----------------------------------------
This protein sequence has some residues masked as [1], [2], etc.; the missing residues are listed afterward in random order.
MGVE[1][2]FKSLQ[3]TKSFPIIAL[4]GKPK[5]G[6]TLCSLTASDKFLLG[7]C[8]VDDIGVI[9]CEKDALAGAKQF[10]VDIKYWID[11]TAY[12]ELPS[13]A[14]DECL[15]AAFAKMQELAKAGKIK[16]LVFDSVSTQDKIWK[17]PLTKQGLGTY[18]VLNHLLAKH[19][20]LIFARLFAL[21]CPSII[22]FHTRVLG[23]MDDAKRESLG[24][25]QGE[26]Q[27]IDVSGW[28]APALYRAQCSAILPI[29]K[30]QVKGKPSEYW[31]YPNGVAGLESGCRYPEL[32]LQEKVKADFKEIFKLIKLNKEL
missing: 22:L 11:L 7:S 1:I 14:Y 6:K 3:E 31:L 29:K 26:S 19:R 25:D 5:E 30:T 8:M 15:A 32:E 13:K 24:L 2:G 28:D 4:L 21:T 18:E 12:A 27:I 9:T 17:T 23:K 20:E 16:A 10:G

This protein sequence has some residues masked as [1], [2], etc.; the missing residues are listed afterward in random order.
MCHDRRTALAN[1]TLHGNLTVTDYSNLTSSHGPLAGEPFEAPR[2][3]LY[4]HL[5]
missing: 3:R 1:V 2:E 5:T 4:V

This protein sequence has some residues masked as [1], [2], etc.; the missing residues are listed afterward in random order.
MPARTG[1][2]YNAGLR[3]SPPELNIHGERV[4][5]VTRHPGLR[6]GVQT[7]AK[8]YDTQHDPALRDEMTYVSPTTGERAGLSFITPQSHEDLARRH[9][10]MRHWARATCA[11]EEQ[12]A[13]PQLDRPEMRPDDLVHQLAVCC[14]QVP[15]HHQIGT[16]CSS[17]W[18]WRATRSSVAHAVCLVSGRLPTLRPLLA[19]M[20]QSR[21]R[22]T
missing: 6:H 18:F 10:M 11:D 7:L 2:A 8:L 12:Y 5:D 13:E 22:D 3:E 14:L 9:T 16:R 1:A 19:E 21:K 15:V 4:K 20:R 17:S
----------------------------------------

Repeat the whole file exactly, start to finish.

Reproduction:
This protein sequence has some residues masked as [1], [2], etc.; the missing residues are listed afterward in random order.
MGVE[1][2]FKSLQ[3]TKSFPIIAL[4]GKPK[5]G[6]TLCSLTASDKFLLG[7]C[8]VDDIGVI[9]CEKDALAGAKQF[10]VDIKYWID[11]TAY[12]ELPS[13]A[14]DECL[15]AAFAKMQELAKAGKIK[16]LVFDSVSTQDKIWK[17]PLTKQGLGTY[18]VLNHLLAKH[19][20]LIFARLFAL[21]CPSII[22]FHTRVLG[23]MDDAKRESLG[24][25]QGE[26]Q[27]IDVSGW[28]APALYRAQCSAILPI[29]K[30]QVKGKPSEYW[31]YPNGVAGLESGCRYPEL[32]LQEKVKADFKEIFKLIKLNKEL
missing: 22:L 11:L 7:S 1:I 14:Y 6:K 3:E 31:L 29:K 26:S 19:R 25:D 5:E 30:T 8:M 15:A 32:E 13:K 24:L 2:G 28:D 4:L 21:T 18:E 12:A 27:I 9:T 17:T 23:K 20:E 16:A 10:G

This protein sequence has some residues masked as [1], [2], etc.; the missing residues are listed afterward in random order.
MCHDRRTALAN[1]TLHGNLTVTDYSNLTSSHGPLAGEPFEAPR[2][3]LY[4]HL[5]
missing: 3:R 1:V 2:E 5:T 4:V

This protein sequence has some residues masked as [1], [2], etc.; the missing residues are listed afterward in random order.
MPARTG[1][2]YNAGLR[3]SPPELNIHGERV[4][5]VTRHPGLR[6]GVQT[7]AK[8]YDTQHDPALRDEMTYVSPTTGERAGLSFITPQSHEDLARRH[9][10]MRHWARATCA[11]EEQ[12]A[13]PQLDRPEMRPDDLVHQLAVCC[14]QVP[15]HHQIGT[16]CSS[17]W[18]WRATRSSVAHAVCLVSGRLPTLRPLLA[19]M[20]QSR[21]R[22]T
missing: 6:H 18:F 10:M 11:D 7:L 2:A 8:L 12:Y 5:D 13:E 22:D 3:E 14:L 9:T 16:R 1:A 19:E 21:K 15:V 4:K 20:R 17:S